Fayette asked to foot more bills
A third person named in a civil lawsuit filed by a former Latrobe man who was released from prison when his homicide conviction was dismissed wants Fayette County to foot his legal bills.
The county is already covering the legal fees for two of the defendants, senior Common Pleas Judges Gerald Solomon and Ralph Warman.
The two are defendants in a civil lawsuit filed by David Joseph Munchinski, 61. Munchinski is seeking unspecified damages from the judges and a former prosecutor, John A. Kopas III.
The two judges prosecuted Munchinski in 1986 in a double homicide in Bear Rocks before eventually being elected to the bench. Kopas was a prosecutor with the district attorney's office at the time.
Commissioners earlier this month hired Thomas Pellis, of the Meyer Darragh law firm, to represent the judges because their insurance carrier will not pay the judges' defense fees. The insurer, Pennsylvania Counties Risk Pool, did not insure the county at the time the case originated.
Kopas currently is represented by attorneys through his private insurance carrier. One of his attorneys, Bethann Lloyd of Pittsburgh, has formally requested the county pay Kopas' legal fees and any judgment.
In a letter to the county, Lloyd indicates the county is responsible for Kopas' legal fees because he worked for the district attorney's office at the time of Munchinski's prosecution.
Ken Burkley, county solicitor, said he is looking into the request. Burkley said Kopas had not previously made a formal request for representation. Solomon and Warman, he said, made such requests immediately after the civil lawsuit was filed.
Burkley said he is still looking into the possibility of having the state take over legal costs and any judgment. He said that when the case was prosecuted, the three men were representing the commonwealth, as opposed to the county.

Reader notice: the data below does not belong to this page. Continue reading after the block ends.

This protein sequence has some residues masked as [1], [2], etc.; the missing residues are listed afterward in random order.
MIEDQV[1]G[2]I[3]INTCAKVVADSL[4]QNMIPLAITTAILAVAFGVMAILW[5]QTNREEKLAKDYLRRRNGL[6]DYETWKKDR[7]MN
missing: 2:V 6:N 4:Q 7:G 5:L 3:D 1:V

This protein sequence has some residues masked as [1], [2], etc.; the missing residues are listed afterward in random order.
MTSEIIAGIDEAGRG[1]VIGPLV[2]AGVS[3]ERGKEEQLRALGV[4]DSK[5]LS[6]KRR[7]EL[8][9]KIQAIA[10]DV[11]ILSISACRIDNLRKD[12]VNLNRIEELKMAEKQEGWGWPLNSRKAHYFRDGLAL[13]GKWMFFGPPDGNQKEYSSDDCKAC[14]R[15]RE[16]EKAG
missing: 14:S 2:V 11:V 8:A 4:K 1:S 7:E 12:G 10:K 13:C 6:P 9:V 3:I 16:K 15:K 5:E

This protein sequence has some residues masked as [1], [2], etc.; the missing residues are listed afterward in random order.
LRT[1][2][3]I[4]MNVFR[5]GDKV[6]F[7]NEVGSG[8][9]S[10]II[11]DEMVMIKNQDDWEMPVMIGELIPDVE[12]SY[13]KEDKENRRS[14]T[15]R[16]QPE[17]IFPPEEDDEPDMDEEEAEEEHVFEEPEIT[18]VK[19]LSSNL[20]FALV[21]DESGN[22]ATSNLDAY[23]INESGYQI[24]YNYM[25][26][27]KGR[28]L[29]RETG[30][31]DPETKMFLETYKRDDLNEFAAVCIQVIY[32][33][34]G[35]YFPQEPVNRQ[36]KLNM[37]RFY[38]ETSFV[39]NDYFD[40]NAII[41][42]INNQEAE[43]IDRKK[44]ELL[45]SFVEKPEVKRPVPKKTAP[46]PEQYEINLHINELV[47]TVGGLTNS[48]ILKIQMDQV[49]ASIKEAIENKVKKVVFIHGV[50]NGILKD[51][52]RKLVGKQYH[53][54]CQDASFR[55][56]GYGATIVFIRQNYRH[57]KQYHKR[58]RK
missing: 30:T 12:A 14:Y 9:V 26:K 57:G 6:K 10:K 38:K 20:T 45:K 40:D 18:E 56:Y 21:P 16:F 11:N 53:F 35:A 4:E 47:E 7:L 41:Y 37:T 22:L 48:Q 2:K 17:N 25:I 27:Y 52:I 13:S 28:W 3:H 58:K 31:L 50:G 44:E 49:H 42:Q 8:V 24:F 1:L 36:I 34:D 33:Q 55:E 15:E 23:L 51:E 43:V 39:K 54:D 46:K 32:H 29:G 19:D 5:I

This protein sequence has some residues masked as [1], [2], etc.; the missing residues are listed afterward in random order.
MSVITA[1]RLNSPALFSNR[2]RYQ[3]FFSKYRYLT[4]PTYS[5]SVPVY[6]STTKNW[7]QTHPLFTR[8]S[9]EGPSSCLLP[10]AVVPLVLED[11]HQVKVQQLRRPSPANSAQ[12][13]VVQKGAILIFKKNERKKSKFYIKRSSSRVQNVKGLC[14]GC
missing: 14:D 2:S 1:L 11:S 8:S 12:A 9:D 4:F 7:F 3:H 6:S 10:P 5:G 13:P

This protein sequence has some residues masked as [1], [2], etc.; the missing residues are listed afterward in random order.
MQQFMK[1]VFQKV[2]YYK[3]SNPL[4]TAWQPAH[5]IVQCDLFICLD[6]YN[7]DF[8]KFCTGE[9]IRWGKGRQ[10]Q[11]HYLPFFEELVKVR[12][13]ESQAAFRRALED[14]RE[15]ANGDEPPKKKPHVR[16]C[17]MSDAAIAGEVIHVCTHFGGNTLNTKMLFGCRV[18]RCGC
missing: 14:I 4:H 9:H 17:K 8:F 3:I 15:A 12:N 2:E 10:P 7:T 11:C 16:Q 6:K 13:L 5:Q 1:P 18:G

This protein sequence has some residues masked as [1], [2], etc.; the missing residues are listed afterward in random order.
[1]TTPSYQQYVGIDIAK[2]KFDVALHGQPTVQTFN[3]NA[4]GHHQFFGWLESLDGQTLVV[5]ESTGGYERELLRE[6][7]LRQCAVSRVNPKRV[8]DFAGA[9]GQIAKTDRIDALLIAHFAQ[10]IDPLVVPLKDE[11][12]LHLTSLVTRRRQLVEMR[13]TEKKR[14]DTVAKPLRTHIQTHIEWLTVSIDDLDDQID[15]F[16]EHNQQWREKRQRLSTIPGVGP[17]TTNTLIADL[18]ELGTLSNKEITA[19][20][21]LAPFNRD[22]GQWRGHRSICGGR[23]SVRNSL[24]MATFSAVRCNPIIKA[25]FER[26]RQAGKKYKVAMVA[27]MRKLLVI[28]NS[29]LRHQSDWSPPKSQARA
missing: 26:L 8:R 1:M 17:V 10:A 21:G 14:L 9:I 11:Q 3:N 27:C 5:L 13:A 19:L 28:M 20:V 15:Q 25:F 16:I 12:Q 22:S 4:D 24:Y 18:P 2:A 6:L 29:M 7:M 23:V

In addition to Solomon, Warman and Kopas, Munchinski's suit includes the estate of investigating Trooper George Fayock. Solomon, Warman and Kopas prosecuted the case, known as the “Bear Rocks murders.”
Munchinski was exonerated in June when Fayette County Judge Nancy Vernon dismissed homicide charges following a protracted appeals battle that overturned Munchinski's November 1986 conviction in the Dec. 2, 1977 slayings of James “Petey” Alford, 24, and Raymond Gierke, 28, at Gierke's Bear Rocks home.
Two life sentences were imposed in 1987.
Munchinski was released on bail in 2011 when a federal judge overturned the guilty verdict. Prosecutors declined to retry Munchinski.
The suit claims that Solomon, Warman and Fayock withheld evidence in the 1980s indicating that another suspect confessed to the killings and investigative reports that contradicted a prosecution witness's statement.
Had that evidence been shared with the defense, Munchinski “would have been found not guilty and acquitted of all charges,” the suit states.
In September 2011, the 3rd U.S. Circuit Court of Appeals said the guilty verdict against Munchinski was “highly suspect” and tainted by evidence tampering, prosecutorial misconduct and an unreliable “eyewitness” who was not in the state at the time of the murders.
Liz Zemba is a reporter for Trib Total Media. She can be reached at 412-601-2166 or email@example.com.
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